Live View is an alternative to using the optical viewfinder. It is especially useful when shooting something from an awkward angle. Check your manual to see how to enable Live View on your camera.
With Live View, the image on the screen comes from the sensor and it resembles the final photograph more closely than the image you would see through the optical viewfinder.
While in Live View, any changes that you make to the exposure, white balance, aperture or ISO will be instantly reflected on the LCD screen. This gives you a very accurate representation of what your final image will look like.
When to use Live View
- Use Live View to shoot still life photographs. For these shots, you have the time to mount your camera on a tripod and use the feature to carefully compose your image.
- Live View is the only choice when shooting movies. The camera automatically engages this feature, displaying your image on the screen and blocking the viewfinder from use.
- Live View is great for shooting from awkward angles. Either high up, low down or from any other position where it would be impossible or difficult to see the scene through the optical viewfinder. Your camera may even have a variable angle LCD screen to help with this.
It is great for making precise compositions. There are options to display extra helpful information on the LCD screen. You can enable a grid to help you compose a photograph using the rule of thirds for better compositions.
You can also use Live View to check your exposure. Unlike the viewfinder, Live View will adjust the brightness and darkness of the scene to reflect the exposure settings you choose.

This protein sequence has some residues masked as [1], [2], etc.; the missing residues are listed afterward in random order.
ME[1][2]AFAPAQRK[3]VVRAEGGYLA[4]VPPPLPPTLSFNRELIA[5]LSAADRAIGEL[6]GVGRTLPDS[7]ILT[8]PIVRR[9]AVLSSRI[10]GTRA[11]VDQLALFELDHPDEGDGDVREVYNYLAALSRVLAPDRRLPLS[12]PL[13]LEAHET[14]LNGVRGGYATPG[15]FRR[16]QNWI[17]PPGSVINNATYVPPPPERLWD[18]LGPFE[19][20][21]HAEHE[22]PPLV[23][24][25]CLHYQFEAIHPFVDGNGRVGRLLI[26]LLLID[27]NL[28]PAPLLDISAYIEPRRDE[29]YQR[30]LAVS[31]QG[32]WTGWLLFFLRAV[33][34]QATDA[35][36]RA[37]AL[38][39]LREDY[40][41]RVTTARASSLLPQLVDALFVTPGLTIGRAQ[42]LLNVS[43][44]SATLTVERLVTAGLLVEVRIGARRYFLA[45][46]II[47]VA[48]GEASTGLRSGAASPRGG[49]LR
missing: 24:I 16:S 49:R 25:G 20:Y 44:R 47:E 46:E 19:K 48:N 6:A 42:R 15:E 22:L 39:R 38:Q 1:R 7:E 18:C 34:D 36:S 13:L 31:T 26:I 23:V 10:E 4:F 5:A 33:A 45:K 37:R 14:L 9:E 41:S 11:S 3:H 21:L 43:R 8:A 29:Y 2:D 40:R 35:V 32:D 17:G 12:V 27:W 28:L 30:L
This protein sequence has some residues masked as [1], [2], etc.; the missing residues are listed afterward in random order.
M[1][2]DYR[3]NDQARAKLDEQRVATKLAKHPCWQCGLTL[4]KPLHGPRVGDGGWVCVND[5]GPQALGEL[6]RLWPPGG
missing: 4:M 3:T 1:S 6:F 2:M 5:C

In Live View, you can zoom in to ensure you get precise focus on a particular part of the scene you are shooting. It can be difficult to see anything through the viewfinder when it starts to get dark, so switching to Live View is a handy way of seeing at these times.
When not to use Live View
- If shooting by hand, it’s usually best to use the optical viewfinder. It’s much harder to keep the camera steady when holding it right out in front of you and using Live View.
- When shooting portraits, you’ll have much more control if you use the viewfinder. This enables you to react quickly to your subject.
- Live View is not suitable when shooting action. So for sports photography, kids or anytime, there is significant movement, stick to using the optical viewfinder.
Avoid using Live View when your camera battery is low. It will drain your it much quicker than when using the viewfinder. If you do plan on using it extensively on a shoot, then make sure you have a spare battery.
You also need to be aware that Autofocus in Live View may be considerably slower when compared to shooting through the viewfinder.
I used Live View to shoot the photo above. It is near Oughterard in County Galway. The camera was on a tripod and low down, close to the water. It was impossible to see through the optical viewfinder to compose this shot so Live View proved invaluable.
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